Press releases - February 2014
New criminal offence of ill-treatment or wilful neglect
As part of the response to the Francis Report, the government accepted the recommendation of the National Advisory Group on the Safety of Patients in England to develop a new criminal offence of ill-treatment or wilful neglect. This consultation outlines the recommendation and the government’s current position, and sets out our proposals for the details of the offence.
Mental health and community health providers to be inspected from April
(Care and Quality Commission 24.02.14)
The CQC has announced the second group of mental health and community health providers that will be inspected as part of the New approach to inspecting specialist mental health services.
The providers cover a broad range of sizes, specialisms and regions across England as we continue to develop our improved inspection model for mental health and community healthcare.
GOC seeks input for Equality, Diversity and Inclusion Scheme
The General Optical Council (GOC) has today launched a consultation seeking feedback on its proposed Equality, Diversity and Inclusion (EDI) Scheme, which is designed to ensure these principles are embedded throughout its work. The scheme includes proposals to ensure fair access to GOC services; to ensure that all staff, registrants, Council and committee members are adequately trained and informed of their duties in respect of equality, diversity and inclusion; and to gather more data to better understand the makeup of the optical professions.
GPhC outlines position on sale of e-cigarettes in registered pharmacies
Duncan Rudkin, Chief Executive of the General Pharmaceutical Council, said:
“The health, safety and well-being of patients must be the first concern for pharmacy owners and superintendents when deciding which products and services to supply in a pharmacy, and for pharmacists and pharmacy technicians when giving advice and information to patients.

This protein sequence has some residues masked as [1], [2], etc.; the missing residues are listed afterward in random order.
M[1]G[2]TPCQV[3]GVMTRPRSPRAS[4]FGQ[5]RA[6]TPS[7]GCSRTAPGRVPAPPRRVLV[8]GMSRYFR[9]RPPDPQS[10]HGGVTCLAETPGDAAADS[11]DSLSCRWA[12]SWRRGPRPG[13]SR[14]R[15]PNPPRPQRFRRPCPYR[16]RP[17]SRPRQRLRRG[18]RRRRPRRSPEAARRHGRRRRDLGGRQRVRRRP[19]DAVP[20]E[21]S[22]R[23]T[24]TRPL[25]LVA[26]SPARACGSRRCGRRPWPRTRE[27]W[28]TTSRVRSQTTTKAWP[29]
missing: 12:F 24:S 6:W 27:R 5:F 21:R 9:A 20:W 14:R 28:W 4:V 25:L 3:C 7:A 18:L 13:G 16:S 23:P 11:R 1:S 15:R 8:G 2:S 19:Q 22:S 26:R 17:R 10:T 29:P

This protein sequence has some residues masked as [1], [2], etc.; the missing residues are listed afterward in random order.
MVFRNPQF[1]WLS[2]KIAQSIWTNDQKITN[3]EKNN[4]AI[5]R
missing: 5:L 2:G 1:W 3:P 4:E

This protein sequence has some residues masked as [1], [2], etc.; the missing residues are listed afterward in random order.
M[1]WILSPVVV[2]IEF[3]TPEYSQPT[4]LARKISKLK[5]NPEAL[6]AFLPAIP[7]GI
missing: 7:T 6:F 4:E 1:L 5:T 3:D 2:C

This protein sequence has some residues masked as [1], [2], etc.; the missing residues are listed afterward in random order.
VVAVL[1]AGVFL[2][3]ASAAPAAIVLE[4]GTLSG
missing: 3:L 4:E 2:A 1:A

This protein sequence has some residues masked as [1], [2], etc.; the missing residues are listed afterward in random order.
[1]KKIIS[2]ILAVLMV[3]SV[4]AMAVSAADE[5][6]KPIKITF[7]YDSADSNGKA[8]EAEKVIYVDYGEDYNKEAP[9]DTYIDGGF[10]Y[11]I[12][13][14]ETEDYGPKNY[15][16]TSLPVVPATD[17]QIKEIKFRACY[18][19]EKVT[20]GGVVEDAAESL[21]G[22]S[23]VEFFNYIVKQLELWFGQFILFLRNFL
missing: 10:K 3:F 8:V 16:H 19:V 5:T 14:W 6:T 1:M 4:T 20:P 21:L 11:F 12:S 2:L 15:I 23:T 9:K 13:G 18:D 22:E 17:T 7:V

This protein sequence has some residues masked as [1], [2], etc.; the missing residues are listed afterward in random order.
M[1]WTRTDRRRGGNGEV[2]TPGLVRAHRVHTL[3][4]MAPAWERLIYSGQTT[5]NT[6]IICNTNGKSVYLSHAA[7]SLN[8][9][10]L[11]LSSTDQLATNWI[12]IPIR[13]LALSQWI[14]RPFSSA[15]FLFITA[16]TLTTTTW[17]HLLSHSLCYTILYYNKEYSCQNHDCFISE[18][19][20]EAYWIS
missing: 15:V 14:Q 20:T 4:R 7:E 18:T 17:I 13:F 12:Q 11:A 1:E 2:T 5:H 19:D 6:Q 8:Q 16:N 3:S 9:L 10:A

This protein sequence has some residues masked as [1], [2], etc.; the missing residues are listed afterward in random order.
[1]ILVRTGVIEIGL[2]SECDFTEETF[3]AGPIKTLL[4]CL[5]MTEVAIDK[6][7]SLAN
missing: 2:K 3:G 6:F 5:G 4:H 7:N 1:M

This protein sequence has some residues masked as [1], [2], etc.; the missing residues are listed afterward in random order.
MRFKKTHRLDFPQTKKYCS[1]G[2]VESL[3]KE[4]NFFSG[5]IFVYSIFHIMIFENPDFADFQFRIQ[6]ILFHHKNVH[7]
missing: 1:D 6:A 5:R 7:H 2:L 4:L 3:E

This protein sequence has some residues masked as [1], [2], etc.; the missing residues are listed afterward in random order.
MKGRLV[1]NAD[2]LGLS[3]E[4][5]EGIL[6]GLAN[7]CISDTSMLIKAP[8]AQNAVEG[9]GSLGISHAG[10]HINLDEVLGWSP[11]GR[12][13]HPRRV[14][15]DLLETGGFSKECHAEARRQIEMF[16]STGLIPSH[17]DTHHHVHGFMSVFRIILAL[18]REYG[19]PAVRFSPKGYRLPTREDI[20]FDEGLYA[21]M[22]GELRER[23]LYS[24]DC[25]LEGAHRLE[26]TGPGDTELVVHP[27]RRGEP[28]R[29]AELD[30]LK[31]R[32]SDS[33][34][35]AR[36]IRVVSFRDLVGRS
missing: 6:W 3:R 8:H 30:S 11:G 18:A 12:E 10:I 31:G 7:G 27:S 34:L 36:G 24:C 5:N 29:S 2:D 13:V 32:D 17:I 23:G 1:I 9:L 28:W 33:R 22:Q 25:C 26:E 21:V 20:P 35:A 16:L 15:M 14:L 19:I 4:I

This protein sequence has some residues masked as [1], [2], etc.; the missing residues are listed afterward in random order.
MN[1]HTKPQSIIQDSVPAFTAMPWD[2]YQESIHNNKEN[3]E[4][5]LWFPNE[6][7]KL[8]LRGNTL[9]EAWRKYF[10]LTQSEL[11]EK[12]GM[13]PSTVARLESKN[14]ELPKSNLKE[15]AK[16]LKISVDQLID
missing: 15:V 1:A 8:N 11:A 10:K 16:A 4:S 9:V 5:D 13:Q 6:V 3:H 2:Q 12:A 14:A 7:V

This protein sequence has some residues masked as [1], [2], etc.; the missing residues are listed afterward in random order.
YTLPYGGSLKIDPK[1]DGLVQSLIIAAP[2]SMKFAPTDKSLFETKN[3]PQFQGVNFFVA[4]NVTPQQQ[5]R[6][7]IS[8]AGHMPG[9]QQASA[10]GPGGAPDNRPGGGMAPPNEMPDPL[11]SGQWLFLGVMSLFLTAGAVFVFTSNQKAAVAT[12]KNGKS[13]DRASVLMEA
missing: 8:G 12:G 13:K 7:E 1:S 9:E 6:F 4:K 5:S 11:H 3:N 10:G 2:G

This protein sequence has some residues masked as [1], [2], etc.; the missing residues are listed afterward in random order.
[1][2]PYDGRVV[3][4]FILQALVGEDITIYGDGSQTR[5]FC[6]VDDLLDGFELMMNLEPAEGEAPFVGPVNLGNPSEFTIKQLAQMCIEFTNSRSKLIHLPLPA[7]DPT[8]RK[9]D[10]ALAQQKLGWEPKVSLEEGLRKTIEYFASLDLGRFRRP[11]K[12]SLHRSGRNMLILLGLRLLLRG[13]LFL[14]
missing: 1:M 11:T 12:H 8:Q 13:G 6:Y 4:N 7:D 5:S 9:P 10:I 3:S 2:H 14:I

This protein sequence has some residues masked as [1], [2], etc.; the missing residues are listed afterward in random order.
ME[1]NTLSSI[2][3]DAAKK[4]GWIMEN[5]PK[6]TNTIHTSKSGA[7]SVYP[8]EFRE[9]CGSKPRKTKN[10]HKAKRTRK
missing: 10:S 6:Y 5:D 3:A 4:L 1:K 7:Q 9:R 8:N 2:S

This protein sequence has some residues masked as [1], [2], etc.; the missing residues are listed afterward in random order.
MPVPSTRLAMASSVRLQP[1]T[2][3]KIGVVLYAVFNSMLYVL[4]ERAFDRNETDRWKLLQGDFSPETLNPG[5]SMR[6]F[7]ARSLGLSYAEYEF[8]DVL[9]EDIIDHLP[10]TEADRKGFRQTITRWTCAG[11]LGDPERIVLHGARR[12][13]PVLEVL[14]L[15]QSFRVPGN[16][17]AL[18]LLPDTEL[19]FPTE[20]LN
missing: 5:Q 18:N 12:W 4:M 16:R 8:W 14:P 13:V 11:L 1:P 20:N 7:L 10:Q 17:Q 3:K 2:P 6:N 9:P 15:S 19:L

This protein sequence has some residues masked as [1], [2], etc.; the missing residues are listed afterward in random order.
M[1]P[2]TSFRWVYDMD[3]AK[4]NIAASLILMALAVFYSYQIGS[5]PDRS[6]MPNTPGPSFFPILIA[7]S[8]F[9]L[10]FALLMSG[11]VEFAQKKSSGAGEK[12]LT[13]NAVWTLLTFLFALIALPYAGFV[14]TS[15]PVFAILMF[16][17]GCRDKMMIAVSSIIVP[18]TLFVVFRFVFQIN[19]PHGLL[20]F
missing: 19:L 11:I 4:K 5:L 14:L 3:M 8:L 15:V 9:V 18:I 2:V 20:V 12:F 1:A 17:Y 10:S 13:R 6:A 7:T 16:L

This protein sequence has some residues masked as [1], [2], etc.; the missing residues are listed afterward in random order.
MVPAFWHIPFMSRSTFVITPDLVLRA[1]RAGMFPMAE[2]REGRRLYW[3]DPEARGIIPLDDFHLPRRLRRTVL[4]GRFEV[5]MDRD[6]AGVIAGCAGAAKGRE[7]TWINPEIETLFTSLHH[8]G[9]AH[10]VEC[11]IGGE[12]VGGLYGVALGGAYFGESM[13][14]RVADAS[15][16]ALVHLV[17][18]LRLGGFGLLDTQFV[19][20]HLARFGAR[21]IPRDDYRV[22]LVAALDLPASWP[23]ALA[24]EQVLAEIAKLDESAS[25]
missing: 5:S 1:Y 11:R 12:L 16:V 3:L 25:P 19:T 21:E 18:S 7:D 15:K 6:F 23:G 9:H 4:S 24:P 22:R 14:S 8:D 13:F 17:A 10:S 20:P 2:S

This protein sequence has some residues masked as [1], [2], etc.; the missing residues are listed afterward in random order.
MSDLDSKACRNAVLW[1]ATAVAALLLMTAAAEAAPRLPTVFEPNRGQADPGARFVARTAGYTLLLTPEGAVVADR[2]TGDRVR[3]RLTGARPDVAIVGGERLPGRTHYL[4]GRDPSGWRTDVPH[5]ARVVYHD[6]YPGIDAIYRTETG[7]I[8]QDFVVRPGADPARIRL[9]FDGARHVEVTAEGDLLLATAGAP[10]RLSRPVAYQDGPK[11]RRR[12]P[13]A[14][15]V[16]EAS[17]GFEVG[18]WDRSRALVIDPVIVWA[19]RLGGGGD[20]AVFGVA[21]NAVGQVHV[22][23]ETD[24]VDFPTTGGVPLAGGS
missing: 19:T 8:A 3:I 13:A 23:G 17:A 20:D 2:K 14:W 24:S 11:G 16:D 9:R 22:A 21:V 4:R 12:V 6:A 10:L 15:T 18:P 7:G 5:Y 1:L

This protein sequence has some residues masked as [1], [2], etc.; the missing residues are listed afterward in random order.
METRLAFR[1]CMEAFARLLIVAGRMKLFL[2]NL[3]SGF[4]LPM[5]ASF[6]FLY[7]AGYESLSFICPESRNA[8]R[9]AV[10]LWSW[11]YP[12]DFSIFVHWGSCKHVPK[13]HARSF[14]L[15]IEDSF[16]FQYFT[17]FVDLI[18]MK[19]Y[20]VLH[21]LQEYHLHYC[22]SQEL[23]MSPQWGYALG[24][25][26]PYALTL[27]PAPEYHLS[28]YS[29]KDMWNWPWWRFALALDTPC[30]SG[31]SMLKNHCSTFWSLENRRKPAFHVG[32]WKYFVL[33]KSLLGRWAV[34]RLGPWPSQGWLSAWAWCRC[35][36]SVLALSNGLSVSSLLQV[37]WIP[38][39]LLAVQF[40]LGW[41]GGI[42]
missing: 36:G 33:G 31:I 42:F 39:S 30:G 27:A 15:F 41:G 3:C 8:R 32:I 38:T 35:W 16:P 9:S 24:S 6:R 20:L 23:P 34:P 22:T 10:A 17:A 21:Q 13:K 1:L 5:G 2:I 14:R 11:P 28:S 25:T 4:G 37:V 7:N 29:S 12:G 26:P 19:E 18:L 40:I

Report on the Working Group meeting
Discussing the regulation of the sector. It highlights that there was considerable frustration about the delay on regulation of the herbal sector. It was pointed out that the 2000 report from the House of Lords' Select Committee on Science and Technology and subsequent two Pittilo reports had all recommended that statutory regulation for herbalists should go ahead immediately on the basis of providing public safety whilst maintaining public choice to consult a herbal practitioner. The matter of medicines provision was also of vital importance but statutory regulation was not dependent on the outcome of the discussion about this matter.
RCVS calls on Unite to get its facts right first
Nick Stace, CEO of the Royal College of Veterinary Surgeons (RCVS), has responded to a press release from Unite the Union:
"Unite's suggestion that veterinary regulation should be under the scrutiny of the Professional Standards Authority (PSA) is misguided, because the PSA is there to oversee regulation in the human healthcare sector and the RCVS already has Department for Environment, Food and Rural Affairs (Defra) and Privy Council oversight.
“Its further thoughts around the RCVS disciplinary process are out of date and missing the point. We would be very happy to help put them right and to hear any legitimate concerns they may have.
"Unite is calling for the College to no longer 'set the rules and hand down judgments', when in fact last year we successfully achieved a Legislative Reform Order, backed by the profession, to ensure that our Disciplinary and Preliminary Investigation Committees will become independent from Council.